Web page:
During Wired magazine’s 2016 conference in London, automotive technology company Charge unveiled a self-driving, electric delivery van that can be built in four hours. Charge, which has since changed its name to Arrival, said we could see the vans on the street as early as 2017. Last week, Royal Mail became the first to announce it will conduct trials for the vans.
Royal Mail is trialing nine of the vehicles to transport packages between mail and distribution centers in London. According to Paul Gatti, Royal Mail Fleet’s Managing Director, U.K. primary’s postal service has trialed electric trucks before, “but not of this type.” He says Royal Mail look forwards to see what additional benefits they can bring to its existing fleet.
Arrival hopes that the trial will help Royal Mail achieve efficiency, and reduce vehicle emissions. The vehicles are built using ultra-lightweight composite materials that Arrival says significantly reduce the weight of the vehicle.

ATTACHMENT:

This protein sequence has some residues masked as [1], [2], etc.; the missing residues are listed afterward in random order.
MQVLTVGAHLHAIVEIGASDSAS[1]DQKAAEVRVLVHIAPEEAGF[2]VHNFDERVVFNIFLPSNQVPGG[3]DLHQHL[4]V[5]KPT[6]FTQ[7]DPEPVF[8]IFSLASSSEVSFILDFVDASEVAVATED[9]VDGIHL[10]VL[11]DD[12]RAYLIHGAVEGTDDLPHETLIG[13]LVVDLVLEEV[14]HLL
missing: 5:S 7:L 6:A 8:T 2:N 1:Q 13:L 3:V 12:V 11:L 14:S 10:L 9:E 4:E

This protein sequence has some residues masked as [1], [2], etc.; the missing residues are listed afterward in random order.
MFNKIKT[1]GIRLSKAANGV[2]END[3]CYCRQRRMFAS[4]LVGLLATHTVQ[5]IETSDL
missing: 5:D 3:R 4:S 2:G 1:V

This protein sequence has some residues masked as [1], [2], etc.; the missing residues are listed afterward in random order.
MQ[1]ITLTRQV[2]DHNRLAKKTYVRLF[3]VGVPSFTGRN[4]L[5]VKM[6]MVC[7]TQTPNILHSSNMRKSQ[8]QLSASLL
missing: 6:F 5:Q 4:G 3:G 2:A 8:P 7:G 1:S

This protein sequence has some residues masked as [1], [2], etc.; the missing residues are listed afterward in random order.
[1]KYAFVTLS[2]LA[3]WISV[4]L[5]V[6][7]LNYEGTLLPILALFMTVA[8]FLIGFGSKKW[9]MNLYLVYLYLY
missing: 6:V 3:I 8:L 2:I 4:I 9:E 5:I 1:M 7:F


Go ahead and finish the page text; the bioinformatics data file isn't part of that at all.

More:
Arrival adds that by combining composites with Charge’s custom built hardware, including power electronics and motors, it has been able to reduce operating costs by more than 50 percent. The company believes that in an industry driven by price and weight, innovations like these will help transform the highly complex logistics sector.
According to U.K. media outlet Daily Mail, the trucks also feature batteries that are optimized for inner city deliveries, and allow the vehicles to produce zero emissions for up to 100 miles. They also comply with the Mayor of London’s Direct Vision Standard for lorries in the city making the streets safer for pedestrians and cyclists.
“We find trucks today totally unacceptable,” said Denis Sverdlov, CEO of Arrival. “At [Arrival] we are making trucks the way they should be – affordable, elegant, quiet, clean and safe. We are removing all the barriers to entry for electric vehicles by pricing them in line with conventional trucks, giving every fleet manager, tradesman or company, no matter how big or small, the opportunity to change the way they transport goods and make our towns and cities better places to live in.”